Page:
References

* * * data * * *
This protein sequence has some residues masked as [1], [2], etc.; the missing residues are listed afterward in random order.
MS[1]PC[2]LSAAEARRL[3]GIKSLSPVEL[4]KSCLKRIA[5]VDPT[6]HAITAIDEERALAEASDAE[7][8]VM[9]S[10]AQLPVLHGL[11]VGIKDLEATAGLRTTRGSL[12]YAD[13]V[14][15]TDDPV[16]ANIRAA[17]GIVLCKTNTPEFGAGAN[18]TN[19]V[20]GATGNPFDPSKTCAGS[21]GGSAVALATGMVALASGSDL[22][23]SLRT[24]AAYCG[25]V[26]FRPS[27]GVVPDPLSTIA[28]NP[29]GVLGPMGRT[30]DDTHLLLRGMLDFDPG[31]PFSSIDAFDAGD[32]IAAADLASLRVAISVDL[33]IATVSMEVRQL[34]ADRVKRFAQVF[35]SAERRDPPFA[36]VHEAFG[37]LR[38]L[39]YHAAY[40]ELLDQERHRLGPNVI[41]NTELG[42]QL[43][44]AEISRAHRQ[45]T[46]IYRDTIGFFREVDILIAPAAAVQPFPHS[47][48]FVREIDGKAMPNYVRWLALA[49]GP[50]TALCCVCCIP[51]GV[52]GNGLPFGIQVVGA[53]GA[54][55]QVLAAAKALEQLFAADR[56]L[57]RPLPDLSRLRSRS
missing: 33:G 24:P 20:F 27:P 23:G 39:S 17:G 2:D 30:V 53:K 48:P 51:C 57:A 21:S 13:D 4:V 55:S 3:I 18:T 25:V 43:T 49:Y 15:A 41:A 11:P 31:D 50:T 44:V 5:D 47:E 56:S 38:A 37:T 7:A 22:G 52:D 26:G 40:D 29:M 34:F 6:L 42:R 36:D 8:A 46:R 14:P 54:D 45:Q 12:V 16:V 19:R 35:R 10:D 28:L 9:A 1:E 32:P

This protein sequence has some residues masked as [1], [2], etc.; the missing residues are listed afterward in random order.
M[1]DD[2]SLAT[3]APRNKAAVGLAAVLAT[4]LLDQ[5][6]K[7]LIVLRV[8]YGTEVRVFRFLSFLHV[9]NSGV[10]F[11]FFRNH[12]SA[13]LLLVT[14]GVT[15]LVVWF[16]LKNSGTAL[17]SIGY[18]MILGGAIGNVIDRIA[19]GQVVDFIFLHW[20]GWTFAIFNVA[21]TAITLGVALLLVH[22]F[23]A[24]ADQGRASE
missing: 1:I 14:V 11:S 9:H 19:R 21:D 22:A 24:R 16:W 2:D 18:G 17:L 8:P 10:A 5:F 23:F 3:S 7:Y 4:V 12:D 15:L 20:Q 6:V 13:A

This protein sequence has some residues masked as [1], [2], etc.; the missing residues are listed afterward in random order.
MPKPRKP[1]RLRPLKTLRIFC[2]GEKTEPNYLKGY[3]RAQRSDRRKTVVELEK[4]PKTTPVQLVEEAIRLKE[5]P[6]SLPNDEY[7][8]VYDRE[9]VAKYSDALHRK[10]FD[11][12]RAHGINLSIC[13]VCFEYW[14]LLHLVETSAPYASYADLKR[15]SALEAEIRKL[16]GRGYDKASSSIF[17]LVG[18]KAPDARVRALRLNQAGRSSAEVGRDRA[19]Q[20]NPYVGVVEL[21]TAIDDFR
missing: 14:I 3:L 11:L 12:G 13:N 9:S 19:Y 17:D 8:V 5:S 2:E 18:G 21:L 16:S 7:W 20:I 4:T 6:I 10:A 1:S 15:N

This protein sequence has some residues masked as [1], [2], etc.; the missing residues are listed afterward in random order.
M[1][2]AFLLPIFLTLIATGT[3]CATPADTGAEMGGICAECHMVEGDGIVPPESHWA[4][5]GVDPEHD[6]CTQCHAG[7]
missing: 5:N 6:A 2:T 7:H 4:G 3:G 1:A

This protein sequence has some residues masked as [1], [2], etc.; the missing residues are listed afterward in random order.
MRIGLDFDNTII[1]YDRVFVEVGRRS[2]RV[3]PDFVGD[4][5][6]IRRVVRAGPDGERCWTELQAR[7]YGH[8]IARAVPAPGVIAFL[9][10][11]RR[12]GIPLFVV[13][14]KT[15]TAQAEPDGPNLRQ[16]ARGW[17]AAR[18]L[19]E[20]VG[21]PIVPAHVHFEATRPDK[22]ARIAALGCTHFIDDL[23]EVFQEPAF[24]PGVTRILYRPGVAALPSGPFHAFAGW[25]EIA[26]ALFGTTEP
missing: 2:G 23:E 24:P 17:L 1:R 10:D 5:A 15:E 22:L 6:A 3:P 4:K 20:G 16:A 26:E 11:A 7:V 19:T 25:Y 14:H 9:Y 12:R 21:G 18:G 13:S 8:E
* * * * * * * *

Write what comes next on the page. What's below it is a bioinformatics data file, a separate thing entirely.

[1] Ministry of Economy Trade Industrial Machinery Division, Manufacturing Industries Bureau and Industry. Trends in the market for the robot industry in 2012 summary of survey results. http://www.meti.go.jp/english/press/2013/pdf/0718_01.pdf, July 2013. (Accessed on 06/09/2017). [2] MOODY’S INVESTORS SERVICE. Robotics’ Impact on Emerging Market High-Tech Exporters Depends on their Technology Absorption Capacity. Technical report, MOODY’S INVESTORS SERVICE, 2017. [3] Trend micro. Trend micro investor relantions fact guide. https://www.trendmicro.com/ content/dam/trendmicro/global/en/about/investor-relations/IR_FactSheet2017_ E_final.pdf. (Accessed on 06/27/2017). [4] Rohit Deshpandé, John U Farley, and Frederick E Webster Jr. Corporate culture, customer orientation, and innovativeness in japanese firms: a quadrad analysis. The journal of Marketing, pages 23–37, 1993. [5] No profit? no problem. japan’s cyberdyne an instant stock darlingnikkei asian review. http://asia.nikkei.com/Markets/Tokyo-Market/ Cyberdyne-pulled-off-an-impressive-stock-market-debut-but-has-yet-to-make-profits. (Accessed on 06/09/2017). [6] Dana Neumann. Human assistant robotics in japan-challenges and opportunities for european companies. 2016. [7] Ministry of Economy Trade and Industry. Japan’s Manufacturing Industry. Technical report, Ministry of Economy Trade and Industry, 2010. [8] Average annual wages. https://stats.oecd.org/Index.aspx?DataSetCode=AV_AN_WAGE. (Accessed on 06/10/2017). [9] Ministry of Economy Trade and Industry. Action Plan for FY 2015 Robot Revolution Initiative Council. Technical report, Ministry of Economy Trade and Industry, 2010. [10] Prime minister of Japan and his cabinet. Japan revitalization strategy 2016. Technical report, Prime minister of Japan and his cabinet, 2010. [11] Yoritomo Wada. 2015 healthcare outlook japan. https://www2.deloitte. com/content/dam/Deloitte/global/Documents/Life-Sciences-Health-Care/ gx-lshc-2015-health-care-outlook-japan.pdf, 2015. (Accessed on 06/10/2017). [12] Jonathan Soble. Japan’s robot makers under threat. https://www.ft.com/content/ ca019040-f083-11e3-8f3d-00144feabdc0?mhq5j=e3, 2014. (Accessed on 06/10/2017). [13] New robot strategy, japan’s robot strategy – vision, strategy, action plan -. Technical report.[14] Yoshihiro Kusuda. Robotization in the japanese automotive industry. Industrial Robot: An International Journal, 26(5):358–360, 1999. [15] Frédéric Kaplan. Who is afraid of the humanoid? investigating cultural differences in the acceptance of robots. International journal of humanoid robotics, 1(03):465–480, 2004. [16] Anirban Nag. Robots may help defuse demographic time bomb in japan, germany. https://www.bloomberg.com/news/articles/2017-05-29/ robots-may-help-defuse-demographic-time-bomb-in-japan-germanys. 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[22] Notice of convocation of the 70th ordinary general meeting of shareholders and relevant business information. http://www.fuji.co.jp/e/datas/pdf/news/Notice%20of%20Convocation% 20of%20the%2070th%20Ordinary%20General%20Meeting%20of%20Shareholders%20and% 20Relevant%20Business%20Information.pdf. (Accessed on 06/08/2017). [23] Fujitsu stock and shareholder information faq – fujitsu global. http://www.fujitsu.com/ global/about/ir/faq/stock/. (Accessed on 06/08/2017). [24] Stock information : Investor relations : Hitachi global. http://www.hitachi.com/IR-e/stock/ information/. (Accessed on 06/08/2017). [25] Idec corporate data. http://jp.idec.com/cms/pdf/usr/ir/library/2016/ IDECReport2016_EN_10.pdf. (Accessed on 06/08/2017). [26] General stock information – shareholders and stock information ir ihi corporation. https://www. ihi.co.jp/en/ir/stock/information/. (Accessed on 06/08/2017). 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Original PDF file: RobotStrategy_masukawa